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Two long-range .45 caliber paper patch bullets.
08-24-2019, 11:59 PM
Post: #1
Two long-range .45 caliber paper patch bullets.
On another forum I mentioned that during the Friday practice at the recent Harris, MN 1000 yard match I had an opportunity to compare two very different .45 caliber paper patch bullets.

It started with me shooting some loads Brent Danielson and I loaded at the range to test his powder in my rifle. The load was my usual long-range load of 83.0 grains of 1 1/2 Swiss but with a different lot number than what I have been shooting. Everything else was the, primer, brass and bullet.

The loads we assembled, 20 rounds, were not shooting too well, but I was managing to keep them all on paper except one that missed low. There were 3 or 4 other shooters that were watching as I shot. When I finished I was somewhat disappointed that it hadn't gone better.

That's when Steve Farringer said that it would be interesting to see how a known good load shot as a comparison. So I grabbed a box of my loads that had everything the same except with 83.0 grains of my 1 1/2 Swiss. To be completely fair this is a load I have developed over time and it shoots very well. No load development was done with Brent's powder. We just loaded the same weight, 83.0 grains because that's what I use.

I laid back down and fired 3 shots, much to my relief they all went inside the 10-ring! I believe there was an X or two but the main point is they shot to center and within the 10-ring. Prefect elevation and windage.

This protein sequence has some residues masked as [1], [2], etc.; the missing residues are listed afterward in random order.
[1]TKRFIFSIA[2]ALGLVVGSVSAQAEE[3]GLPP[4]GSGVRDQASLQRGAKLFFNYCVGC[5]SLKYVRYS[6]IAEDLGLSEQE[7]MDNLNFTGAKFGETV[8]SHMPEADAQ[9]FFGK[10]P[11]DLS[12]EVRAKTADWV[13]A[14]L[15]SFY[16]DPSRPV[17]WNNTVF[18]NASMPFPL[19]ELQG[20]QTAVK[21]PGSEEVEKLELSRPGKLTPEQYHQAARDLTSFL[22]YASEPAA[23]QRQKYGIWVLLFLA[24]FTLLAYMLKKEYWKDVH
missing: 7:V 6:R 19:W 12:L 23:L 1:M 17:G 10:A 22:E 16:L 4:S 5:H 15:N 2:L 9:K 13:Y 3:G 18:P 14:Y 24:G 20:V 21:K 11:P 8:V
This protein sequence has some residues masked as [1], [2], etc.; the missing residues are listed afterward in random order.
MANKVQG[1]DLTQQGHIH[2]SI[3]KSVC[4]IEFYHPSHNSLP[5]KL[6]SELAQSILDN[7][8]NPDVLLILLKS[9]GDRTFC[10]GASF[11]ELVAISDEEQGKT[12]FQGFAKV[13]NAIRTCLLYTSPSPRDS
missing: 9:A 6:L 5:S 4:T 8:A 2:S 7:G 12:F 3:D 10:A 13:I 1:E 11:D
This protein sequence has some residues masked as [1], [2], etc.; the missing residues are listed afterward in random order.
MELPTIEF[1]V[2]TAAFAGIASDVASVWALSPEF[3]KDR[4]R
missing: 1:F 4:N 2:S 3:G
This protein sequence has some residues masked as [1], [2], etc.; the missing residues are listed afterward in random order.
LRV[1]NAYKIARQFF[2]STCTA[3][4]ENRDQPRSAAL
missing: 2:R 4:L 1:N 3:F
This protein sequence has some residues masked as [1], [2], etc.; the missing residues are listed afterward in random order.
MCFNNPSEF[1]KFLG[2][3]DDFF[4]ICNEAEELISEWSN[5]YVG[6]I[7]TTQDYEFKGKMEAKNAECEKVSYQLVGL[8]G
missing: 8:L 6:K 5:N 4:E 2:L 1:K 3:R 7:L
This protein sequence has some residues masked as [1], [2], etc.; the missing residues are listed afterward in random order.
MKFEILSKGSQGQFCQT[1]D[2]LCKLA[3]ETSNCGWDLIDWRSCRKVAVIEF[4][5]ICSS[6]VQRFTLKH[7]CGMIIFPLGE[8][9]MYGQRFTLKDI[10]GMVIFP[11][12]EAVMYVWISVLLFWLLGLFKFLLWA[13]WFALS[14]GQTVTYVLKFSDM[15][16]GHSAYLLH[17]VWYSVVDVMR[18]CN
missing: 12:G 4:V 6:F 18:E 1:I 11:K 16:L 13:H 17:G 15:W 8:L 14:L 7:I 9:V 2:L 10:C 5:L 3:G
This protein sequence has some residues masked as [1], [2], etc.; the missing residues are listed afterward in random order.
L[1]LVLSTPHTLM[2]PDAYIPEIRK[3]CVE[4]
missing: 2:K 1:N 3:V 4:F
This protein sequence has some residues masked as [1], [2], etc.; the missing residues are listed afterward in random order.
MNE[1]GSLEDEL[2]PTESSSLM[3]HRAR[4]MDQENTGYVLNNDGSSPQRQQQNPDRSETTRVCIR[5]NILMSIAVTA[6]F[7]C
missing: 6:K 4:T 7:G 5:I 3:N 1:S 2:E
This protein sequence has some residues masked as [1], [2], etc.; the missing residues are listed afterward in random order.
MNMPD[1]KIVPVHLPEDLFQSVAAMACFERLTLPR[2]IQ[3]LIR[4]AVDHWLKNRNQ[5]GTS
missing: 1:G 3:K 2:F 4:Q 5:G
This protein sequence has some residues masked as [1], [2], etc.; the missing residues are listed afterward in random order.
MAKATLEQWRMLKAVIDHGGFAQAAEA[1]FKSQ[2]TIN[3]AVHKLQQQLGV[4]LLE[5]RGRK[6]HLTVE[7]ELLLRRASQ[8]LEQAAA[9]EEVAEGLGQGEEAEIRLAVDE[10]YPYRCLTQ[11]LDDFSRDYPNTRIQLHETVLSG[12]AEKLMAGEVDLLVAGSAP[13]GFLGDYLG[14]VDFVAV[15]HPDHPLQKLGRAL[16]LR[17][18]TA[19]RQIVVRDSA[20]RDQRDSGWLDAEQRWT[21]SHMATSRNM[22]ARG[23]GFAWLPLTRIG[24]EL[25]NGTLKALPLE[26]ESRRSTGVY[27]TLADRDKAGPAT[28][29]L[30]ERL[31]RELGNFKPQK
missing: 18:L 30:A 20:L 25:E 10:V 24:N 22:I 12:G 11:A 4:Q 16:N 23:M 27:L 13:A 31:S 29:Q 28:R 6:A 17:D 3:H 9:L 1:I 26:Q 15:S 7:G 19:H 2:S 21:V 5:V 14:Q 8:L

In that same box were 10 paper patch bullets given to me by a friend to try when I had a chance. This was as good a chance as any.

My long range bullet is an elliptical bullet that has shot very well for me over the past 10 years. It holds up very well even when the winds get nasty. I think of it as the perfect long range bullet.

The ones my friend Ray gave me to try are rather blunt nose pour bullets with a short ogive and that little flat on the tip. Someone said, "Those look like muzzle loader bullets!", and they do. They look like a hunting bullets.

As I loaded the first one I commented that I'd probably have to come up some to hit paper, but how much? Well there's one way to find out, shoot it with the same sight setting and see.

So I lined up and when Mike said the conditions looked good I let her go. The target went down and I was in the scope after the shot and saw nothing to indicate a miss.

To my complete surprise and everybody else's too it came up a 10! Hmmm, that's odd! Well let's shoot another! I did and that one came up inside the 10-ring as well! Now my brain is working hard trying to understand how this can be. So I shot a 3rd one and said, "If that one is a 10 I'll be shocked!". Well, you know it came up inside the 10-ring too!